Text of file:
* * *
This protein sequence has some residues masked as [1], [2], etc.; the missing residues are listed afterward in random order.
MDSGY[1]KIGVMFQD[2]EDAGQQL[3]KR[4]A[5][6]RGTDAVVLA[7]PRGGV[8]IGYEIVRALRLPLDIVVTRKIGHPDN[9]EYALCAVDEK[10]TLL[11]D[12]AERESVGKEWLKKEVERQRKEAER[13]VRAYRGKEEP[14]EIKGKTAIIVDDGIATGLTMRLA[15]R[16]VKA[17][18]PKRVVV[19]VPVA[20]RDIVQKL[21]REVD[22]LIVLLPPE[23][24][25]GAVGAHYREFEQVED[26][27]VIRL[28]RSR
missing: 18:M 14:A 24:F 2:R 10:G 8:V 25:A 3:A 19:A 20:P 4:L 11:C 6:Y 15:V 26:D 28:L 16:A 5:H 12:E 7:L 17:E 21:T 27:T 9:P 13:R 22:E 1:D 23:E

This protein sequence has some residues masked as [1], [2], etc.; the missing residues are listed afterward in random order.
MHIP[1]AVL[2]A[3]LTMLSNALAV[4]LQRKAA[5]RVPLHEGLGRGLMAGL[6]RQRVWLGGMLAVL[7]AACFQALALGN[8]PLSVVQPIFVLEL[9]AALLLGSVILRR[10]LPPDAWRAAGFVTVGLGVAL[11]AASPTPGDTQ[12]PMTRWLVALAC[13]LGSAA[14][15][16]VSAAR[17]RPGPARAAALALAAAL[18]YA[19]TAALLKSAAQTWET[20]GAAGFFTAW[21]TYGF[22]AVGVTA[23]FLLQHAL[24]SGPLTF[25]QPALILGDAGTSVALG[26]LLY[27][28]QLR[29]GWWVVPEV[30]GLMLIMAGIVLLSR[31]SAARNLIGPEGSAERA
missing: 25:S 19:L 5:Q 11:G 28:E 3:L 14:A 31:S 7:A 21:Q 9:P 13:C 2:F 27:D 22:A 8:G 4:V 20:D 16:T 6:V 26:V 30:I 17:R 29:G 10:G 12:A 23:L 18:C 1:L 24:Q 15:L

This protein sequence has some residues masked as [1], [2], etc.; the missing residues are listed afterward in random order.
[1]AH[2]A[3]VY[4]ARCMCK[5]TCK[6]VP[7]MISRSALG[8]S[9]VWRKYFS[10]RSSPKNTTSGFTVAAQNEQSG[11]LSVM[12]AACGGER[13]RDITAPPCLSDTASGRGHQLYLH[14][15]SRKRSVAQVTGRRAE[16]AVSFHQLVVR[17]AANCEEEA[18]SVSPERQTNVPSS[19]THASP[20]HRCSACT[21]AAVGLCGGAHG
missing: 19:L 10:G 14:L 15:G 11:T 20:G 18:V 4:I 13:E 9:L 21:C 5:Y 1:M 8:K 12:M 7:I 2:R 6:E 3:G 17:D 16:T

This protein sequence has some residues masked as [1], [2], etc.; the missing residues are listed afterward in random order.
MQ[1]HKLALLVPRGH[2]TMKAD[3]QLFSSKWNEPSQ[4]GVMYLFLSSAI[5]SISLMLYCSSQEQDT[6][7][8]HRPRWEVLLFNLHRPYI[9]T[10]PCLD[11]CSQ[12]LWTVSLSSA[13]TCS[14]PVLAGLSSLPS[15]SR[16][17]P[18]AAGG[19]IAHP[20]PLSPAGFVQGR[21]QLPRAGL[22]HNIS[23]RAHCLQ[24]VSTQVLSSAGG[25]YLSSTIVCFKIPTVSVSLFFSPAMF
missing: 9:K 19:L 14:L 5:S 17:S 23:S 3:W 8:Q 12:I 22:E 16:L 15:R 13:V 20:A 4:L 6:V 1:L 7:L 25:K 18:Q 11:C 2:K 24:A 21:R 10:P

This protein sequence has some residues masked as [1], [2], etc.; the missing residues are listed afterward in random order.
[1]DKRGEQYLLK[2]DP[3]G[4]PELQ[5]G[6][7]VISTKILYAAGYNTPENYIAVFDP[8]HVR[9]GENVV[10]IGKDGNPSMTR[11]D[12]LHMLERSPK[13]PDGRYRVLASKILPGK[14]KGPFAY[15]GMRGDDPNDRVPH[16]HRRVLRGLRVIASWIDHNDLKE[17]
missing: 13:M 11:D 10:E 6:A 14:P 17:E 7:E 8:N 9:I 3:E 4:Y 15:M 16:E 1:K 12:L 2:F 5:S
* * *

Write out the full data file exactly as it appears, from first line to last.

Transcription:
This protein sequence has some residues masked as [1], [2], etc.; the missing residues are listed afterward in random order.
MDSGY[1]KIGVMFQD[2]EDAGQQL[3]KR[4]A[5][6]RGTDAVVLA[7]PRGGV[8]IGYEIVRALRLPLDIVVTRKIGHPDN[9]EYALCAVDEK[10]TLL[11]D[12]AERESVGKEWLKKEVERQRKEAER[13]VRAYRGKEEP[14]EIKGKTAIIVDDGIATGLTMRLA[15]R[16]VKA[17][18]PKRVVV[19]VPVA[20]RDIVQKL[21]REVD[22]LIVLLPPE[23][24][25]GAVGAHYREFEQVED[26][27]VIRL[28]RSR
missing: 18:M 14:A 24:F 2:R 10:G 8:V 25:A 3:A 19:A 20:P 4:L 11:C 6:Y 15:V 26:D 28:L 16:A 5:H 12:E 7:L 17:E 21:T 27:T 9:P 13:R 22:E 1:D 23:E

This protein sequence has some residues masked as [1], [2], etc.; the missing residues are listed afterward in random order.
MHIP[1]AVL[2]A[3]LTMLSNALAV[4]LQRKAA[5]RVPLHEGLGRGLMAGL[6]RQRVWLGGMLAVL[7]AACFQALALGN[8]PLSVVQPIFVLEL[9]AALLLGSVILRR[10]LPPDAWRAAGFVTVGLGVAL[11]AASPTPGDTQ[12]PMTRWLVALAC[13]LGSAA[14][15][16]VSAAR[17]RPGPARAAALALAAAL[18]YA[19]TAALLKSAAQTWET[20]GAAGFFTAW[21]TYGF[22]AVGVTA[23]FLLQHAL[24]SGPLTF[25]QPALILGDAGTSVALG[26]LLY[27][28]QLR[29]GWWVVPEV[30]GLMLIMAGIVLLSR[31]SAARNLIGPEGSAERA
missing: 25:S 19:L 5:Q 11:G 28:E 3:L 14:A 31:S 7:A 21:Q 9:P 13:C 2:F 27:D 22:A 8:G 4:V 20:D 16:T 6:V 26:V 30:I 17:R 29:G 10:G 12:A 23:L 18:C 1:L 24:Q 15:L

This protein sequence has some residues masked as [1], [2], etc.; the missing residues are listed afterward in random order.
[1]AH[2]A[3]VY[4]ARCMCK[5]TCK[6]VP[7]MISRSALG[8]S[9]VWRKYFS[10]RSSPKNTTSGFTVAAQNEQSG[11]LSVM[12]AACGGER[13]RDITAPPCLSDTASGRGHQLYLH[14][15]SRKRSVAQVTGRRAE[16]AVSFHQLVVR[17]AANCEEEA[18]SVSPERQTNVPSS[19]THASP[20]HRCSACT[21]AAVGLCGGAHG
missing: 19:L 10:G 14:L 15:G 11:T 20:G 18:V 4:I 13:E 9:L 21:C 5:Y 1:M 8:K 12:M 7:I 2:R 6:E 3:G 17:D 16:T

This protein sequence has some residues masked as [1], [2], etc.; the missing residues are listed afterward in random order.
MQ[1]HKLALLVPRGH[2]TMKAD[3]QLFSSKWNEPSQ[4]GVMYLFLSSAI[5]SISLMLYCSSQEQDT[6][7][8]HRPRWEVLLFNLHRPYI[9]T[10]PCLD[11]CSQ[12]LWTVSLSSA[13]TCS[14]PVLAGLSSLPS[15]SR[16][17]P[18]AAGG[19]IAHP[20]PLSPAGFVQGR[21]QLPRAGL[22]HNIS[23]RAHCLQ[24]VSTQVLSSAGG[25]YLSSTIVCFKIPTVSVSLFFSPAMF
missing: 9:K 19:L 14:L 5:S 17:S 23:S 3:W 8:Q 12:I 22:E 16:L 15:R 13:V 20:A 4:L 6:V 1:L 7:L 25:K 18:Q 11:C 2:K 24:A 21:R 10:P

This protein sequence has some residues masked as [1], [2], etc.; the missing residues are listed afterward in random order.
[1]DKRGEQYLLK[2]DP[3]G[4]PELQ[5]G[6][7]VISTKILYAAGYNTPENYIAVFDP[8]HVR[9]GENVV[10]IGKDGNPSMTR[11]D[12]LHMLERSPK[13]PDGRYRVLASKILPGK[14]KGPFAY[15]GMRGDDPNDRVPH[16]HRRVLRGLRVIASWIDHNDLKE[17]
missing: 13:M 11:D 10:E 6:A 14:P 17:E 7:E 8:N 9:I 3:E 4:Y 15:M 16:E 1:K 12:L 2:F 5:S